Notwithstanding the limited range of electric vehicles, can current electric cars considerably reduce greenhouse-gas emissions that are causing global climate change? According to a new study, conducted by a team at MIT, electric vehicles are likely to make a significant contribution to achieving our climate change mitigation goals if coupled with decarbonized electricity.
The investigations revealed, that a replacement of conventional internal-combustion vehicles by electric vehicles can meet the nation’s stated near-term emissions-reduction targets for personal vehicles’ share of the transportation sector. According to the scientists, “…the daily energy requirements of some 90 percent of personal cars on the road in the U.S. could be met by today’s EVs, with their current ranges, at an overall cost to their owners — including both purchase and operating costs…”. The transportation sector is responsible for about a third of the overall greenhouse gas emissions in the United States. The majority of emissions is caused by privately owned, light-duty vehicles.
Batteries in affordable EVs are able to cover the daily energy demand of the large majority of cars
“Roughly 90 percent of the personal vehicles on the road daily could be replaced by a low-cost electric vehicle available on the market today, even if the cars can only charge overnight,” Trancik says, “which would more than meet near-term U.S. climate targets for personal vehicle travel.”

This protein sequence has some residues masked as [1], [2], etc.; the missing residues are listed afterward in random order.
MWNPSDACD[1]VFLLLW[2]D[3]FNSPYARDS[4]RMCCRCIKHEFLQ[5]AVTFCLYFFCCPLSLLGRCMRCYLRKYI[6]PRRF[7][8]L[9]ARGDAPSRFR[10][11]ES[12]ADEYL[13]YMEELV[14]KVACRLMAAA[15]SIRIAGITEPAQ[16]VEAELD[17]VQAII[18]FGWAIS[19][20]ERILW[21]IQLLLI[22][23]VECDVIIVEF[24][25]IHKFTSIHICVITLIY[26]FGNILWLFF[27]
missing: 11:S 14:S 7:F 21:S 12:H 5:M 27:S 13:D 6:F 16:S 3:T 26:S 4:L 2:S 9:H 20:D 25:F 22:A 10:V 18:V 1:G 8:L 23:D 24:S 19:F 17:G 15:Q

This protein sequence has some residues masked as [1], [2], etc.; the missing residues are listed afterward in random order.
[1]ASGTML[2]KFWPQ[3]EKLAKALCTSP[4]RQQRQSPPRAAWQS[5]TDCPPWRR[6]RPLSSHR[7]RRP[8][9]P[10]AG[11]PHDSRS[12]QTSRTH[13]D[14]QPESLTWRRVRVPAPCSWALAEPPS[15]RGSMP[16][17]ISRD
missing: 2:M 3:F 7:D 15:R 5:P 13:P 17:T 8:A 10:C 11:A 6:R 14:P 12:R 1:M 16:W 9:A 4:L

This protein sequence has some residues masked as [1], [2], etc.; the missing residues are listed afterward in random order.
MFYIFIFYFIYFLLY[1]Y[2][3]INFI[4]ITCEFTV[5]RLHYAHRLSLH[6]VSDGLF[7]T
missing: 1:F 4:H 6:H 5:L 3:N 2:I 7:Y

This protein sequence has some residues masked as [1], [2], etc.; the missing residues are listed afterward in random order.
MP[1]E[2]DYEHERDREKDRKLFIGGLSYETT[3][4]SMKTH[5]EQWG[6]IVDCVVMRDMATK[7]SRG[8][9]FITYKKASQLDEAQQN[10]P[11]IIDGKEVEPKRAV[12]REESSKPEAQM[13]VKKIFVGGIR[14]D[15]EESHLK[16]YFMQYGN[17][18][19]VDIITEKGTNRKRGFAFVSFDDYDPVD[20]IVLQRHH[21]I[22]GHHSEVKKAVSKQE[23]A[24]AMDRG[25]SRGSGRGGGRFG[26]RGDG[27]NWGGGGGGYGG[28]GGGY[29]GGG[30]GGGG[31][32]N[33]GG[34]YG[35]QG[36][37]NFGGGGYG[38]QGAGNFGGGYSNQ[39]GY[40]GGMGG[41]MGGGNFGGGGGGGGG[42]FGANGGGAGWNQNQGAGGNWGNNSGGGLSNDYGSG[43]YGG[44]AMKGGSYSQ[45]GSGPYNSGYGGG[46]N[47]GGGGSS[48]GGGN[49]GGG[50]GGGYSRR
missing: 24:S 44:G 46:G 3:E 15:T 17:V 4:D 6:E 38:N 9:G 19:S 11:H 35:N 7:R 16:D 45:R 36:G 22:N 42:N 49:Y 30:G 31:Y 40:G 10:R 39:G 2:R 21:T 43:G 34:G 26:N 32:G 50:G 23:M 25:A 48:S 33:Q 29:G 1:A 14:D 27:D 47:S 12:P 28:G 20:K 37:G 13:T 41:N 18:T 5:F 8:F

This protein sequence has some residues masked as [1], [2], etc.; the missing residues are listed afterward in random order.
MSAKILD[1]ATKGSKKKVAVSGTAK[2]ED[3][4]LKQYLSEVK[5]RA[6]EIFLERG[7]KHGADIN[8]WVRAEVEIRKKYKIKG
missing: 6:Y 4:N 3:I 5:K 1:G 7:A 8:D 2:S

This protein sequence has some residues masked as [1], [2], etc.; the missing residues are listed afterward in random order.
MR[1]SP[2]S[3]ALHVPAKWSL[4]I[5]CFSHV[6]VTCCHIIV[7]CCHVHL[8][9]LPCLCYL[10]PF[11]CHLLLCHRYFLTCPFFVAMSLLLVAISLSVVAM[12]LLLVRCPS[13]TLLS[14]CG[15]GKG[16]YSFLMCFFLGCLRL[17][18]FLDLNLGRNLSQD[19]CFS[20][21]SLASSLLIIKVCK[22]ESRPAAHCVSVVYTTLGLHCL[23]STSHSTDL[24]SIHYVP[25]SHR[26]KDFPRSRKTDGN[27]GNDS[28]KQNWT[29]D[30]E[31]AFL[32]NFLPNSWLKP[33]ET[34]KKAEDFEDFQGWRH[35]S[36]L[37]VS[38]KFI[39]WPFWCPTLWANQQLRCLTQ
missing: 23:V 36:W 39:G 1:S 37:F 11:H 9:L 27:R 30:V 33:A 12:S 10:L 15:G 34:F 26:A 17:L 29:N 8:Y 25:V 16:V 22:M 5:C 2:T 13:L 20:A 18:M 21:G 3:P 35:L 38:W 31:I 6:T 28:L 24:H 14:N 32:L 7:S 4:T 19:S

Well-known drawbacks are the still-limited driving range, missing charging stations in many places and the required time to recharge the battery compared to simply filling a gas tank. But it is particularly interesting to note that the today available batteries in affordable electric cars are able to cover the daily energy demand of the large majority of driving cars. This presupposes that people recharge their battery at work or overnight at home. In these two cases, the lack of charging infrastructure does not matter.
Paradox situation – Conventional cars promote the breakthrough of electric cars
It is important to be conscious of the fact that the lower maintenance and operating costs offset the acquisition costs of adequate electric cars such as, for example, the Ford Focus Electric or the Nissan Leaf. However, when it comes to vacations or an intensive need for cooling or heating, it is strongly advisable to choose a conventional car by renting or using a car-sharing service. In this way, cars with combustion engines paradoxically could have a decisive influence in promoting the breakthrough of electric vehicles.
“The adoption potential of electric vehicles is remarkably similar across cities,” Trancik says, “from dense urban areas like New York, to sprawling cities like Houston. This goes against the view that electric vehicles — at least affordable ones, which have limited range — only really work in dense urban centers.”
According to MIT, the project took four years, including the integration of two huge datasets which comprise millions of trips made by drivers all around the country:
1. A very detailed investigation of second-by-second driving behaviors with the support of GPS data
2. An extensive national data collection based on travel surveys
The GPS data was collected by state agencies in Texas, Georgia, and California. The less detailed, but more extensive, nationwide data are taken from a national household transportation survey. The researchers needed to understand “the distances and timing of trips, the different driving behaviors, and the ambient weather conditions,” Needell says.
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